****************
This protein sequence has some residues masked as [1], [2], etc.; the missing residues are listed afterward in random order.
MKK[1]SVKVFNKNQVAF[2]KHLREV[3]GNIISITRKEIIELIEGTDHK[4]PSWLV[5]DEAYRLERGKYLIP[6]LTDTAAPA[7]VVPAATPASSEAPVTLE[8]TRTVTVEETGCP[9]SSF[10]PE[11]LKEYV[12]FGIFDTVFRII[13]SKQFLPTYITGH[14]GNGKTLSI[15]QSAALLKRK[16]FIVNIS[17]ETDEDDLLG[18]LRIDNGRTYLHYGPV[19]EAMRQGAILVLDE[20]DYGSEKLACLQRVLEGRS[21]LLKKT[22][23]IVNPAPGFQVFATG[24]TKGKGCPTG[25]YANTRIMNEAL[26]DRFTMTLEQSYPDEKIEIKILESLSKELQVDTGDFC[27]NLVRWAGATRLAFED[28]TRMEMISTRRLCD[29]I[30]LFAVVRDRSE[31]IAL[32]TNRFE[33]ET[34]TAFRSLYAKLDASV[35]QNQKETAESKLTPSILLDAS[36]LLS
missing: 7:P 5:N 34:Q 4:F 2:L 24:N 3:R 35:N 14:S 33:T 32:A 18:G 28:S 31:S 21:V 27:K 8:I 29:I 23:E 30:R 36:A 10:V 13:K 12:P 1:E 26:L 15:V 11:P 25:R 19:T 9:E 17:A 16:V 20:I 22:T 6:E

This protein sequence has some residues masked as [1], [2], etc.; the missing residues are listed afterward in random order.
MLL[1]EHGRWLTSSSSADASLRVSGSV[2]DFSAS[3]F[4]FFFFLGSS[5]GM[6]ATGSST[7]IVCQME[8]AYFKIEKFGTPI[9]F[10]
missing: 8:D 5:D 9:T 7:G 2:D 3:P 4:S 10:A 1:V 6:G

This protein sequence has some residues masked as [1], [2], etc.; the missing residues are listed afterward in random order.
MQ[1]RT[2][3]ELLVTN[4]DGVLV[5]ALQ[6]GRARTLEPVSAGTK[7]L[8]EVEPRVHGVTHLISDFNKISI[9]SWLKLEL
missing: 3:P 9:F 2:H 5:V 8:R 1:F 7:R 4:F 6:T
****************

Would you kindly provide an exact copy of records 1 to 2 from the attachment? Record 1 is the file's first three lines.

This protein sequence has some residues masked as [1], [2], etc.; the missing residues are listed afterward in random order.
MKK[1]SVKVFNKNQVAF[2]KHLREV[3]GNIISITRKEIIELIEGTDHK[4]PSWLV[5]DEAYRLERGKYLIP[6]LTDTAAPA[7]VVPAATPASSEAPVTLE[8]TRTVTVEETGCP[9]SSF[10]PE[11]LKEYV[12]FGIFDTVFRII[13]SKQFLPTYITGH[14]GNGKTLSI[15]QSAALLKRK[16]FIVNIS[17]ETDEDDLLG[18]LRIDNGRTYLHYGPV[19]EAMRQGAILVLDE[20]DYGSEKLACLQRVLEGRS[21]LLKKT[22][23]IVNPAPGFQVFATG[24]TKGKGCPTG[25]YANTRIMNEAL[26]DRFTMTLEQSYPDEKIEIKILESLSKELQVDTGDFC[27]NLVRWAGATRLAFED[28]TRMEMISTRRLCD[29]I[30]LFAVVRDRSE[31]IAL[32]TNRFE[33]ET[34]TAFRSLYAKLDASV[35]QNQKETAESKLTPSILLDAS[36]LLS
missing: 7:P 5:N 34:Q 4:F 2:L 24:N 3:R 35:N 14:S 33:T 32:A 18:G 28:S 31:S 21:V 27:K 8:I 29:I 23:E 30:R 36:A 10:V 13:K 12:P 1:E 26:L 15:V 11:P 25:R 19:T 9:E 17:A 16:V 20:I 22:T 6:E

This protein sequence has some residues masked as [1], [2], etc.; the missing residues are listed afterward in random order.
MLL[1]EHGRWLTSSSSADASLRVSGSV[2]DFSAS[3]F[4]FFFFLGSS[5]GM[6]ATGSST[7]IVCQME[8]AYFKIEKFGTPI[9]F[10]
missing: 8:D 5:D 9:T 7:G 2:D 3:P 4:S 10:A 1:V 6:G